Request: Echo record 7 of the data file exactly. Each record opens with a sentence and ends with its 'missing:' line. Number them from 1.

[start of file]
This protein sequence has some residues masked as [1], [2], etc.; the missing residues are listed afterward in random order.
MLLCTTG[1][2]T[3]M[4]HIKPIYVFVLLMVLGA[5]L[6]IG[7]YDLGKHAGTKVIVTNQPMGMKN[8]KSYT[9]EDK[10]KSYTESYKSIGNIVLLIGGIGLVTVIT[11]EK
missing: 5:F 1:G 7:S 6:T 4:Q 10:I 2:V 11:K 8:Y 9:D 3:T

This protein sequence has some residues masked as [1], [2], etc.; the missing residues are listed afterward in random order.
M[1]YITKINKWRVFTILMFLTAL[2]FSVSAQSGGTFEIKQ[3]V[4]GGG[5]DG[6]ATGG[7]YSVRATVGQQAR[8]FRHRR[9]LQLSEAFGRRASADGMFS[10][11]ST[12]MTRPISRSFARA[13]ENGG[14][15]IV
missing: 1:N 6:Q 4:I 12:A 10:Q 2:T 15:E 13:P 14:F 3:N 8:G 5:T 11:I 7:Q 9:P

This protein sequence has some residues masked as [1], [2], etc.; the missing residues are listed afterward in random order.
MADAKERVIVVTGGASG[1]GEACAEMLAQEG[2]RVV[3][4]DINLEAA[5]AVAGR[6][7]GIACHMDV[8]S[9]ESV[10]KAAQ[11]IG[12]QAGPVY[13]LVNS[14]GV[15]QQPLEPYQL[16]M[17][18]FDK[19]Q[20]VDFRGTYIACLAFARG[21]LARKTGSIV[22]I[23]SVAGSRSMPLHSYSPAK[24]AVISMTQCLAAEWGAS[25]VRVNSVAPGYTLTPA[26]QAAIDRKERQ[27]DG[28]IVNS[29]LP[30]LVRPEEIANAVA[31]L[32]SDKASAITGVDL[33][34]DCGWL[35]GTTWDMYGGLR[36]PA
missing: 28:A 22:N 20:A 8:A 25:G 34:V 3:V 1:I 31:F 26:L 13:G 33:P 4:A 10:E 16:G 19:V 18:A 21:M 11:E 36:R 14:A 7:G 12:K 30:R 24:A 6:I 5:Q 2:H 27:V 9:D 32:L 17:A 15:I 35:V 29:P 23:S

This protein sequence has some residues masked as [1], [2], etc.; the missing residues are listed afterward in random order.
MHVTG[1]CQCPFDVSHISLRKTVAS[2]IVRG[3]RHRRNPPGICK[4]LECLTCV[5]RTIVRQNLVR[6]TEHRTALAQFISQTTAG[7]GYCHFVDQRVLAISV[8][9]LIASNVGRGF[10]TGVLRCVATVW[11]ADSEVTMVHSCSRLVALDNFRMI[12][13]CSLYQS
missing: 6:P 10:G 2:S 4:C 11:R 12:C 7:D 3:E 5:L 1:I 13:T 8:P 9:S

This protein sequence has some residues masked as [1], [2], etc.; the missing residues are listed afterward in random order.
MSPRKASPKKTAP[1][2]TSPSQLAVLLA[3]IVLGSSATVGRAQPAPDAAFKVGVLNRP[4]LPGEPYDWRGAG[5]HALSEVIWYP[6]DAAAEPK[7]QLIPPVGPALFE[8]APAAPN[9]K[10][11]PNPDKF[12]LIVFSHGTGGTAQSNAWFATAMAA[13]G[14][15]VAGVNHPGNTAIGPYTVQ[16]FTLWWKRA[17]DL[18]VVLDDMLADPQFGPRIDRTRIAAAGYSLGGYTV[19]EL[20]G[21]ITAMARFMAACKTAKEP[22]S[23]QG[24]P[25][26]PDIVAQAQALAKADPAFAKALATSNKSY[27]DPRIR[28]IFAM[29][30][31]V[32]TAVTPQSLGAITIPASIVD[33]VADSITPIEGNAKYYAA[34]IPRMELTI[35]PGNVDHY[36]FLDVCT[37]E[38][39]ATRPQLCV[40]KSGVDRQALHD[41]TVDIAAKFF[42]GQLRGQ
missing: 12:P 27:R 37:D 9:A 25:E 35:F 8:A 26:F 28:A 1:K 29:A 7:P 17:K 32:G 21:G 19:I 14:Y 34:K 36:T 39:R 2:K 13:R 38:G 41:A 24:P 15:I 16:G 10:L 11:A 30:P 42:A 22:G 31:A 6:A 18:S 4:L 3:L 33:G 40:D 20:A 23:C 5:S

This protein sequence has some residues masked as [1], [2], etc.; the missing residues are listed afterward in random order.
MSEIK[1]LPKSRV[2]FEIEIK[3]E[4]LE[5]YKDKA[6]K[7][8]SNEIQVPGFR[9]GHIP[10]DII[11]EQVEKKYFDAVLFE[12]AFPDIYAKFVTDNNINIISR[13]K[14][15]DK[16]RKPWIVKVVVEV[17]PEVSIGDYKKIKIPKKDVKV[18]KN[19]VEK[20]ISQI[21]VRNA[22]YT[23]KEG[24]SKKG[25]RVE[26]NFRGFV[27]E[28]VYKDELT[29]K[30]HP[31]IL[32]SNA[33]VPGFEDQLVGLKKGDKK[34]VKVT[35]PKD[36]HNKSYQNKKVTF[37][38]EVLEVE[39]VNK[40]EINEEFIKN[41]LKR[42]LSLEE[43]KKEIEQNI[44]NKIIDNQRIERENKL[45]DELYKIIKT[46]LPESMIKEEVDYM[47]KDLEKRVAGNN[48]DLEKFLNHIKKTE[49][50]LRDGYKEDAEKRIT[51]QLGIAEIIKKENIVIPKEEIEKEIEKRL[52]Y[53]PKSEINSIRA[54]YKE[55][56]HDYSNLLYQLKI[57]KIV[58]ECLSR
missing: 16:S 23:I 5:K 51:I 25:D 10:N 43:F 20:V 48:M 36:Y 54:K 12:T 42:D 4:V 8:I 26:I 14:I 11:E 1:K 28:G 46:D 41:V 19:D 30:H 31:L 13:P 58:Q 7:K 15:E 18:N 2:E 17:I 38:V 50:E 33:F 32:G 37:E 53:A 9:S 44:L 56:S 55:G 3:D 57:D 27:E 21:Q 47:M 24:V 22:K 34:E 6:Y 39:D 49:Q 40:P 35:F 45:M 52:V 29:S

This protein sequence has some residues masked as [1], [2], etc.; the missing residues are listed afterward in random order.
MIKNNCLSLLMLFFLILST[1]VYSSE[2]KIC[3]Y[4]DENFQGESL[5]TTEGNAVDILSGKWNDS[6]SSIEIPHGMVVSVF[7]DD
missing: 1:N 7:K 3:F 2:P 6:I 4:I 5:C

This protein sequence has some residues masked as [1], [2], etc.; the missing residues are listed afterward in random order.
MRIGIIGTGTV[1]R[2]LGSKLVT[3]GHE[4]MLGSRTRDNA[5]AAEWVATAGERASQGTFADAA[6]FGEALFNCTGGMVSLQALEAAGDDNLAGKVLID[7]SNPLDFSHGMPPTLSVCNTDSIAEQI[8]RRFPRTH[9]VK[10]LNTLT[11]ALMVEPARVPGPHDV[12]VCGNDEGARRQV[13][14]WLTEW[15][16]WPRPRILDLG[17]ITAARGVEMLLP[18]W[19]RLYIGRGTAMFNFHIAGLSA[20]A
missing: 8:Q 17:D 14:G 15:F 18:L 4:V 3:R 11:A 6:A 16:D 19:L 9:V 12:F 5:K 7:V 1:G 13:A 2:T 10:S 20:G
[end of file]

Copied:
This protein sequence has some residues masked as [1], [2], etc.; the missing residues are listed afterward in random order.
MIKNNCLSLLMLFFLILST[1]VYSSE[2]KIC[3]Y[4]DENFQGESL[5]TTEGNAVDILSGKWNDS[6]SSIEIPHGMVVSVF[7]DD
missing: 1:N 7:K 3:F 2:P 6:I 4:I 5:C